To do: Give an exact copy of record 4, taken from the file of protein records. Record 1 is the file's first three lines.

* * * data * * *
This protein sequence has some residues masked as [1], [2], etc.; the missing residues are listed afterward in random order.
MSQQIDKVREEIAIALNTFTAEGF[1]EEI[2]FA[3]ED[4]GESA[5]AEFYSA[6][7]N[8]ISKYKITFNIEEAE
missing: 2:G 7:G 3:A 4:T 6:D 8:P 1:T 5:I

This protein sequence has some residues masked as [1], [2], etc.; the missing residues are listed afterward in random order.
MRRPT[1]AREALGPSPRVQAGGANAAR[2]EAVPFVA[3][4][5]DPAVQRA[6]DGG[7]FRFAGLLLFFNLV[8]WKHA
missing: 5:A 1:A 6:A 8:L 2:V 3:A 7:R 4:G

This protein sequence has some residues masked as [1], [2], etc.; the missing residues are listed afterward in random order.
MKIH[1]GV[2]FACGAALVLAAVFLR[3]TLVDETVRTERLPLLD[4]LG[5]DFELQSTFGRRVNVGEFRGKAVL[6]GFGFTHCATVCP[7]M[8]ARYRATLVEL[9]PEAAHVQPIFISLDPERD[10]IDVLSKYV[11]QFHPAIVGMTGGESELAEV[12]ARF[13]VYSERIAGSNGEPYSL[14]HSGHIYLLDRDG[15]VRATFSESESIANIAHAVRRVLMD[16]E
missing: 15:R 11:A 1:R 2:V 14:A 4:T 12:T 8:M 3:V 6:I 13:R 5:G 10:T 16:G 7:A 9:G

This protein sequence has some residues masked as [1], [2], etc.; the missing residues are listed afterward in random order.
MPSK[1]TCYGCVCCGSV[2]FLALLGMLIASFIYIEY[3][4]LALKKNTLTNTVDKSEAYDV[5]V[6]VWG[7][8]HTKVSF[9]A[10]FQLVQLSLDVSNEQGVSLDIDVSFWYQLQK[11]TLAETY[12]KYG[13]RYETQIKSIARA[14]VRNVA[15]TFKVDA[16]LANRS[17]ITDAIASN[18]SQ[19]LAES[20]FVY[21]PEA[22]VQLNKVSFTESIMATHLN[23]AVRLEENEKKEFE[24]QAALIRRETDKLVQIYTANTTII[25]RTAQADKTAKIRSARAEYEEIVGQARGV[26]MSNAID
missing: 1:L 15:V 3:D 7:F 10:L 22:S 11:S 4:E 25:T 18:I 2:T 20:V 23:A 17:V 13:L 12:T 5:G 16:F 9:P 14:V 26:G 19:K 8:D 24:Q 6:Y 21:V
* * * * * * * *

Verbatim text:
This protein sequence has some residues masked as [1], [2], etc.; the missing residues are listed afterward in random order.
MPSK[1]TCYGCVCCGSV[2]FLALLGMLIASFIYIEY[3][4]LALKKNTLTNTVDKSEAYDV[5]V[6]VWG[7][8]HTKVSF[9]A[10]FQLVQLSLDVSNEQGVSLDIDVSFWYQLQK[11]TLAETY[12]KYG[13]RYETQIKSIARA[14]VRNVA[15]TFKVDA[16]LANRS[17]ITDAIASN[18]SQ[19]LAES[20]FVY[21]PEA[22]VQLNKVSFTESIMATHLN[23]AVRLEENEKKEFE[24]QAALIRRETDKLVQIYTANTTII[25]RTAQADKTAKIRSARAEYEEIVGQARGV[26]MSNAID
missing: 1:L 15:V 3:D 7:F 10:L 22:S 11:S 4:E 25:T 18:I 2:T 20:V 23:A 17:V 13:L 12:T 5:G 16:F 9:P 14:V 26:G 19:K 8:D 24:Q 6:Y 21:V